The New Zealand Music Awards began life as the Loxene Golden Disc Award in 1965, Loxene being a shampoo brand of awards sponsor Reckitt & Colman (better known these days as the makers of, amongst other brands, Dettol, Strepsil and Durex).
The awards was a single ‘record of year’ awards and the inaugural winner was Ray Columbus & The Invaders for their hit “Til We Kissed”.
Over the next few months we’ll be adding all the information from our archives to this site, so you can find out who finalists and winners were for every year of our nearly 50 year history!
The Music Awards trophy is a stylised design representing New Zealand’s native songbird, the tui. We have been using the Tui design since 1995, and it is now in it’s second generation. The overview below gives a short history the 5 versions of awards trophies.
1965 – 1972
The Golden Disc Award. Pictured: Maria Dallas with her 1966 Golden Disc Award for “Tumblin’ Down”.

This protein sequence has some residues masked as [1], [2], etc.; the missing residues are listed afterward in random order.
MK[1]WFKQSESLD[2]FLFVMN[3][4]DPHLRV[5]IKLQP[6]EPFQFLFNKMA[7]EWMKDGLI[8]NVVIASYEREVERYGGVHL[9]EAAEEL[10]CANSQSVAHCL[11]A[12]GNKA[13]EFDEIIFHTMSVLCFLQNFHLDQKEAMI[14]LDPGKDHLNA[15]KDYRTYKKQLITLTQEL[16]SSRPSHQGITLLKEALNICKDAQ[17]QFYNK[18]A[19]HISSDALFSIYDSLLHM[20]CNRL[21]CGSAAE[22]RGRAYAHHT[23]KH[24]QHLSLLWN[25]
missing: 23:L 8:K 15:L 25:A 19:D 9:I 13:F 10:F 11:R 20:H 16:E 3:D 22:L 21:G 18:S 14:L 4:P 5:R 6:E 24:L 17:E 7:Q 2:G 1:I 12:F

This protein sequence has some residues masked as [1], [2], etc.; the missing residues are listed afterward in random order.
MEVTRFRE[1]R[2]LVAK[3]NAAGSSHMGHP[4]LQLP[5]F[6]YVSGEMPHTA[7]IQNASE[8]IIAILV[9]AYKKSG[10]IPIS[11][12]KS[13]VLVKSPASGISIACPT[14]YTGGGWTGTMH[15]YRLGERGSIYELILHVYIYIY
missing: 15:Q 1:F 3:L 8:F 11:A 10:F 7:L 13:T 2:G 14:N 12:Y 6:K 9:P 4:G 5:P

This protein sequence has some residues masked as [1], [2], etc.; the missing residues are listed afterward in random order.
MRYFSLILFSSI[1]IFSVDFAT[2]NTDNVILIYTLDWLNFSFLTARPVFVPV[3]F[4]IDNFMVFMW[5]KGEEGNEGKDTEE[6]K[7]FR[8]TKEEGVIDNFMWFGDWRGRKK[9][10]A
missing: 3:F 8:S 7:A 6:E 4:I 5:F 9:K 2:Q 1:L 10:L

1973 – 1986
A gold staff. This was awarded for 13 years, apart from 1978 when the awards were broadcast as a live TV special and winners were presented with a gold microphone and framed gold disc. The pole had a 10cm diameter base upon which the winners names and categories were engraved. The pole itself (including base) stood at 40cm tall and weighed 1.8kg. Pictured: Jordan Luck, 1984. (The Dance Exponents were awarded Top Group and Album of the Year, and Jordan was awarded Top Male Vocalist).
1987 – 1992
The block: this award gets the award for being the heaviest trophy ever presented, weighing in at a whopping 3 kg. It was made of one slab of solid steel and measured 23cm H x 10cm W x 5cm D.
1993 – 1994
A stylised treble clef note made from green perspex atop a wood-based plinth. These were only used for two years and were notoriously fragile.
1995 – 2005
The first Tui trophy was cast from solid bronze and weighed in at a hefty 1.9 kilograms. The centre area was filled-in and coloured a mottled green to replicate the look of paua shell. These trophies cost around $600NZD to produce.
2006 – current
The next generation of Tui is made of gold-plated aluminium, and the centre area is void. This reduces the weight to just 867 grams – considerably lighter than it’s predecessor. A paua shell inlay sits at the front & the centre of the base. Tui trophies cost around $700 NZD to produce.